In opposite, the project is offering a library for some programming languages and platforms. This is the approach that corrodes the industry. As often said, open-source != free. The open-source project doesn't mean an open standard for the community to implement. In opposite, we are seeing that the vendor is trying to push his proprietary solutions to the market by declaring them as open-source.

I strongly believe, that the developer community should not use such solution, as it is more of a troyan horse, than an open standard that improves the existing corpus of  industry-adopted PKI-related standards.

Friday, April 22, 2016

A magic bull.t

As a provider of solutions, related to security and data protection, we are often asked for some magic software, which will let the software developers and their customers protect the data from copying.
Moreover, such software should work on a platform, which was designed to be open, modular and to large extent hackable (and no, it's not Linux).

The problem with such requirements is that they contradict and conflict each other. The open platform means the ease to get into other processes' memory space (not that this is trivial, but very much possible) and copy bits and bytes from it. Protection means prevention of such operations.

Then, copying of information is the cornerstone of computer engineering and information-related sciences. Any use of information that you can imagine exposes this information to the outside world. And once exposed, this information can be translated further, and thus copied. This means that information is unusable without freedom to copy it. The question of whether information exists at all, if it can not be observed, should be left to philosophers, and we are more interested in practical aspects of this feature of information.

Copying of information is possible at any stage of its lifecycle, from the moment it is placed in the medium beyond your control, and up to the moment when the information disappears in the black holes billions of years later.

Talking about practical matters, such as copying of the document that you give to someone, you can not prevent copying of information. You can only make this information unusable (by encoding it in some way) and take measures to restrict the user from decoding this information in an uncontrolled manner.

What does this mean when applying the above said to documents and data that you distribute? Unfortunately, not very bright future for the classified secrets of your company. Once the document is decoded, it is used in one way or another. It is shown on display or printed by the legitimate user. It can also be captured by the hacker, trojan application or a spy sitting with a powerful electromagnetic antenna in the opposite building and listening for emissions of the computer display. Displayed or printed information can be copied, that's obvious. The information decoded in memory can be copied in decoded form to some other media. And the data of the document opened in the office suite can be easily transferred to another application via the system clipboard.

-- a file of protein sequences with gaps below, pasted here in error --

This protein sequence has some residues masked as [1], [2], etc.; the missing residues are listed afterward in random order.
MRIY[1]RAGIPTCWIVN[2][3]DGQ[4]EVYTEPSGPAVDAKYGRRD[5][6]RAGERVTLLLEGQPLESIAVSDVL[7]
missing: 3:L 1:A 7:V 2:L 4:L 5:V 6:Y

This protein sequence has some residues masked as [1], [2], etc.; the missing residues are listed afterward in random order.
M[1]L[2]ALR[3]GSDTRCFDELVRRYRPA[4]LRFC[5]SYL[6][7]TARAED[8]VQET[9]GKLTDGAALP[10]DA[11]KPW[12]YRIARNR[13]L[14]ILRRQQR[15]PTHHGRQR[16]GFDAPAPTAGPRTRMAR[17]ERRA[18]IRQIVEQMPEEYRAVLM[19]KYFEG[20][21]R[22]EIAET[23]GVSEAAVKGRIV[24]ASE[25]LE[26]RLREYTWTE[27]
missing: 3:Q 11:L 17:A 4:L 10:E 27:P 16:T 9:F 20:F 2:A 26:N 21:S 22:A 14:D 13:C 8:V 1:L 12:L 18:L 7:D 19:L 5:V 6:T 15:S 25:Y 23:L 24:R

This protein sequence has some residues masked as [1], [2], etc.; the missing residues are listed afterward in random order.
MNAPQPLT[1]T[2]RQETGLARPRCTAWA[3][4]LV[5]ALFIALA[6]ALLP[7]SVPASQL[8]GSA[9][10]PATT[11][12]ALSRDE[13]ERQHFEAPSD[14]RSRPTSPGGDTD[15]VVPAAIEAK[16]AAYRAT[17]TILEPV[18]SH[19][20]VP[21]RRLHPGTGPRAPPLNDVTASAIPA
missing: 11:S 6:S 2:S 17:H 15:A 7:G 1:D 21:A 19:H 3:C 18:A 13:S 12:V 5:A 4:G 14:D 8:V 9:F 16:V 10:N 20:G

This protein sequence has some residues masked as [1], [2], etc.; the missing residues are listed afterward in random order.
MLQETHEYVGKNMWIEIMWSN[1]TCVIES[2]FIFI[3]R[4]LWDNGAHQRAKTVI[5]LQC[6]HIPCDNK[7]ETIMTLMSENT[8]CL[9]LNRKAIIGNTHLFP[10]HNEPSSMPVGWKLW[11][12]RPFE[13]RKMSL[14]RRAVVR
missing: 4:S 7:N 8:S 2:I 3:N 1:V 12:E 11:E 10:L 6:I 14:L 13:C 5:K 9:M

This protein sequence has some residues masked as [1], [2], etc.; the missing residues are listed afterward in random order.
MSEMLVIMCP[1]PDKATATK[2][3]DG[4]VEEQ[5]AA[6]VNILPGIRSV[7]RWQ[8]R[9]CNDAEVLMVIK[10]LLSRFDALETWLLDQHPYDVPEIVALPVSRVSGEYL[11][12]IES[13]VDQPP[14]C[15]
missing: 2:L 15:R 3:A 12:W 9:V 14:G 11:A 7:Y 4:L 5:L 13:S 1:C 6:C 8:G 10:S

The described copying is easy to do on general-purpose systems like Windows. Would the closed system protect your information from being misused and abused? In theory, it could. Practically, though, prevention of leakage of information in serious organizations takes much more than a closed system, and usually involves restricted access to the rooms, no windows in such rooms, proactive protection measures like scanning of the electric networks, air conditioning systems, etc. for spying electronic devices and more. It's doubtful that you could enforce your recipients of data to take such measures.

So what is it all about? Is there no solution? If you search for "DRM" or "digital rights management" in the search engine, you'll get millions of links and dozens of software solutions. Yet, they (at least most of them) don't  claim absolute protection, but they promise to make stealing of information much harder. This is doable, and the question is how hard-to-crack is this or that protection.

We (our company) don't offer DRM solutions. We sell [licenses for] components, which can be used in building such solutions, and those components do make copying of information harder. But we also realize the shortcomings of most general approaches. If you let your file be opened in MS Office, then the user can copy the data to the clipboard or just save the file elsewhere. And neither our components nor the DRM solution itself can effectively counteract this without severely restricting users' capabilities to work with the data.

To make your life harder, let me remind you, that information carved in stone can also be copied using the simple tool called "camera". So if the information is so valuable that the risk of copying it can not be tolerated - don't disclose this information. Or take other, non-technical measures to secure your information and your position. NDAs, license agreements and alike could be a better defense than the most sophisticated DRM software.

Saturday, March 26, 2016

Why Cloud security is impossible

Yesterday I've come across a rather old, but still actual (and even more and more actual, I'd say) article, that explains, why in-browser cryptography isn't going to work.

The article is "What's wrong with in-browser cryptography". It is written from security researcher's point of view, and as such is focused on flaws of the in-browser cryptography model. However, out-of-browser (but initiated by the server-side code) model is flawed equally (if not more) seriously, as an in-browser one. It doesn't matter, where the cryptography code is located - will it be some JavaScript in the web page, or a browser plugin or WebCrypto API offered by the browser itself. As long as the web page is changed dynamically, the user can not be sure, that the information is really encrypted, and that it is sent to the intended recipient. SSL/TLS does NOT ensure such security, unlike what most users think.

The article makes a good point, that with desktop software you can always capture the code that was executed and analyze it, in order to find what is being done and where the data is sent. And the code is signed, proving (to some extent) that it is authentic and has not been altered. With web pages such analysis and protection are not possible, because they can be easily altered by the server or by third-party actors (like browser plugins etc).

Browser applets like Flash and Java could solve the problem by applying code signing of applets. Unfortunately, in their desire for openness (which in most situations contradicts to security) the industry has rejected "closed" solutions that applets offer in favor to everchanging HTML, which makes security of user's data a distant dream.

One of solutions would be development of signed scripts, which could be signed with certificates as much as applets are. Unfortunately I didn't see any widespread attempts to introduce "secure Javascript" or "secure web pages". If you came across some, please let me know.